• Acknowledge their connection with the members by asking them to single out the stars for recognition
  • Work with the people who may have a negative opinion or experience, too. Help them understand you are listening and there to help

The community is made up of a lot of different personalities and beliefs. And we don’t really want them all to be assimilated into a homogenous community. We want everyone to be free to have their own voice (within reason). If everyone has the same opinions then there is no good discussion it’s all Sameville. Sameville is boring. Vibrant communities are full of all kinds of people and opinions, including the occasional dust up.

One of the least understood characteristics of a good community manager is the ability to scan the community, nurture the people who need nurturing, and give help or instruction to the ones who need that. This is rarely even noticed—they’re not managing out in the open, but behind the scenes. They’re talking to people in direct messages with personal support, ideas for topics that are useful, suggesting edits, or asking clarifying questions prompting more useful discussion. They create chemistry between individuals, empowering them to be better together.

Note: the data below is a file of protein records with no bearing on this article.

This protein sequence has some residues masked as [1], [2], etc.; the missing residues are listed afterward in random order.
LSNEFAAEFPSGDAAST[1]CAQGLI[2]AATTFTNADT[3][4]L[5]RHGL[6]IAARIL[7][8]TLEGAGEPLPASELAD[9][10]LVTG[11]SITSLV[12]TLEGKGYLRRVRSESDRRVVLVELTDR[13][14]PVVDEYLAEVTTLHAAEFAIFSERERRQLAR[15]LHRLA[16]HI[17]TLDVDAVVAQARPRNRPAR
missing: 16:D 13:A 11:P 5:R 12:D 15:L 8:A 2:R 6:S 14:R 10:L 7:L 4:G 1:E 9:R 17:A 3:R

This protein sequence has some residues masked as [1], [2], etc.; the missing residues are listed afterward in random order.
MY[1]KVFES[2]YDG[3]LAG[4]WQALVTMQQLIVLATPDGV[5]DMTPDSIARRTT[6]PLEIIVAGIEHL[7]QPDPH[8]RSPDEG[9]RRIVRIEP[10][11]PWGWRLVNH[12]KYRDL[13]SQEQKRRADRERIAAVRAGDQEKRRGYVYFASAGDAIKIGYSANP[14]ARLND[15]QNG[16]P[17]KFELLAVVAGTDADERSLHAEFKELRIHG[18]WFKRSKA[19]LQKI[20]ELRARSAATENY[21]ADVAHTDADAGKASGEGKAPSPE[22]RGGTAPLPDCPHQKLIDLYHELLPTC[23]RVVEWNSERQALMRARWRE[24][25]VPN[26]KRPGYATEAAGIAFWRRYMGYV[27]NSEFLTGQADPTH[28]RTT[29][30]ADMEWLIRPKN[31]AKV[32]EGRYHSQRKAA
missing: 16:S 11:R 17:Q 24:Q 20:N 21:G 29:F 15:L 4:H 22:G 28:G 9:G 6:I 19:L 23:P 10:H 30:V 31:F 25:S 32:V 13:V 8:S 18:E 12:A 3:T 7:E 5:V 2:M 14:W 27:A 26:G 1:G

When encountering someone who seems angry and obstreperous, the knee-jerk up impulse is to dismiss or get mad right back at them. But, if we are present and mindful, we look to see why that person is responding this way. There may be a underlying reason that needs to be addressed. Simply talking to them can turn a troll into an evangelist and a supporter of the community. It simply takes opening your heart and listening, then using what you learn to make the community a better place.

I am not saying that every community should be a bed of roses where everyone is happy and dancing together. I’m saying we need to encourage diversity and allow people their own opinions without trying to restrict them too much. If they are being aggressive towards other members, dealing with that one-on-one rather than publicly is often the best route.

Sometimes we have to step back a bit. We need to take a breath or go for a walk if need be before we respond to someone in the community who is being troublesome. We put ourselves in their shoes and try to understand why they’re behaving the way they are behaving. Is there maybe a valid reason? Are they feeling ill? Is there something about the person they’re arguing with that we don’t know, like the history of the argument? As a community manager, it’s your job to get to the bottom of it without making a mountain out of a mole hill.

Bottom line? A mindful community manager is aware of the intentions of the organization and the community members and seeks to enable them. She listens with compassion and shares information generously and supports rather than limits. He nurtures individuals to help them be the best they can be. A good community manager is a jewel to  nurture and celebrate!

This article was originally posted on the NTEN website.